System of vessels in an animal's body that transports essential substances (blood
or other circulatory fluid) to and from the different parts of the body. It was first discovered and described by English physician William Harvey
. All animals except for the most simple such as sponges, jellyfish, sea anemones, and corals have some type of circulatory system. Some invertebrates (animals without a backbone), such as insects, spiders, and most shellfish, have an open circulatory system which consists of a simple network of tubes and hollow spaces. Other invertebrates have pump-like structures that send blood through a system of blood vessels. All vertebrates (animals with a backbone), including humans, have a closed circulatory system which principally consists of a pumping organ the heart
and a network of blood vessels.
Fish have a single circulatory system in which blood passes once around the body before returning to a two-chambered heart. In birds and mammals, there is a double circulatory
system the lung or pulmonary circuit and the body or systemic circuit. Blood is first pumped from the heart to the lungs
and back to the heart, before being pumped to the remainder of the body and back. The heart is therefore a double pump and is divided into two halves. In all vertebrates, blood flows in one direction. Valves in the heart, large arteries, and veins prevent backflow, and the muscular walls of the arteries assist in pushing the blood around the body. A network of tiny capillaries
carries the blood from arteries to veins. It is through the walls of capillaries that materials are transported to and from the blood.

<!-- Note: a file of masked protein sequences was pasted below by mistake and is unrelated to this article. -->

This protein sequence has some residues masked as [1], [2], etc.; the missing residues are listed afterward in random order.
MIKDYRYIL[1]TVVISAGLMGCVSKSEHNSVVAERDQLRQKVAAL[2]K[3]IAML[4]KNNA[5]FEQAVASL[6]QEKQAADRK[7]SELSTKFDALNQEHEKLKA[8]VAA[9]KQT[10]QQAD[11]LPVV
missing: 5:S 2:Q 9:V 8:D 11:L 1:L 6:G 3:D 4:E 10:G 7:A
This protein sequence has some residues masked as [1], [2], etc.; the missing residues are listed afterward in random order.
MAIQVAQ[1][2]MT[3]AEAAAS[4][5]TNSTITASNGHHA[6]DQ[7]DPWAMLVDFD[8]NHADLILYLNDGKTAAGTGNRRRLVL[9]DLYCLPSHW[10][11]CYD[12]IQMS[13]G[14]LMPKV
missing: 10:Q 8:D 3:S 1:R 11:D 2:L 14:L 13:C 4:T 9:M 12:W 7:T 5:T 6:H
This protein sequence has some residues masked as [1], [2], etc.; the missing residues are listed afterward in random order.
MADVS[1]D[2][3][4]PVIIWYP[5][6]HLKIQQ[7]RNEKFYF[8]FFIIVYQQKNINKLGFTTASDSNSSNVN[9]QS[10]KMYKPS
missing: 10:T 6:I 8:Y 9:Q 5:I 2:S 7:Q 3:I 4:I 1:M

Although most animals have a heart or hearts to pump the blood, in some small invertebrates normal body movements circulate the fluid. In the open system
, found in snails and other molluscs, the blood (more correctly called haemolymph
) passes from the arteries into a body cavity (haemocoel), and from here is gradually returned by other blood vessels to the heart, via the gills. Insects and other arthropods have an open system with a heart. In the closed system
of earthworms, blood flows directly from the main artery to the main vein, via smaller lateral vessels in each body segment.
The human circulatory system performs a number of functions: it supplies the cells of the body with the food and oxygen they need to survive (see nutrition
); it carries carbon dioxide and other waste products away from the cells; it helps to regulate the temperature of the body; and protects the body from disease. In addition, the system transports hormones, which help to regulate the activities of various parts of the body.
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